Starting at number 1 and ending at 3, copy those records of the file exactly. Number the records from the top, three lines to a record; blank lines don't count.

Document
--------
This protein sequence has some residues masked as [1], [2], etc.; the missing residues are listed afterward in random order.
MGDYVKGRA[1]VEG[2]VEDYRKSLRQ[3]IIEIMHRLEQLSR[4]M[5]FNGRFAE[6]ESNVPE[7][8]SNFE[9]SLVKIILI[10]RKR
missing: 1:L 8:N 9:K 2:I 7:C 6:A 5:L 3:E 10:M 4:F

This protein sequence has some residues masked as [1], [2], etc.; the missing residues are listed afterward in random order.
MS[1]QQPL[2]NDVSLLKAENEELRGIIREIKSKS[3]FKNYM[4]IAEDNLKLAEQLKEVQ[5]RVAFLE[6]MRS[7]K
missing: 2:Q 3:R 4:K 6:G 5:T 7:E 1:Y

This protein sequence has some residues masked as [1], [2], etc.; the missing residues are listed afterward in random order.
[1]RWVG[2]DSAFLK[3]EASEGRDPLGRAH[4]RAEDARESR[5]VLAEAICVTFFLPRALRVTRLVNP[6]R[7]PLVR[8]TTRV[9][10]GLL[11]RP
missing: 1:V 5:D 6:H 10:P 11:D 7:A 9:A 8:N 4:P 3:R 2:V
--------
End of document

This protein sequence has some residues masked as [1], [2], etc.; the missing residues are listed afterward in random order.
MGDYVKGRA[1]VEG[2]VEDYRKSLRQ[3]IIEIMHRLEQLSR[4]M[5]FNGRFAE[6]ESNVPE[7][8]SNFE[9]SLVKIILI[10]RKR
missing: 1:L 8:N 9:K 2:I 7:C 6:A 5:L 3:E 10:M 4:F

This protein sequence has some residues masked as [1], [2], etc.; the missing residues are listed afterward in random order.
MS[1]QQPL[2]NDVSLLKAENEELRGIIREIKSKS[3]FKNYM[4]IAEDNLKLAEQLKEVQ[5]RVAFLE[6]MRS[7]K
missing: 2:Q 3:R 4:K 6:G 5:T 7:E 1:Y

This protein sequence has some residues masked as [1], [2], etc.; the missing residues are listed afterward in random order.
[1]RWVG[2]DSAFLK[3]EASEGRDPLGRAH[4]RAEDARESR[5]VLAEAICVTFFLPRALRVTRLVNP[6]R[7]PLVR[8]TTRV[9][10]GLL[11]RP
missing: 1:V 5:D 6:H 10:P 11:D 7:A 9:A 8:N 4:P 3:R 2:V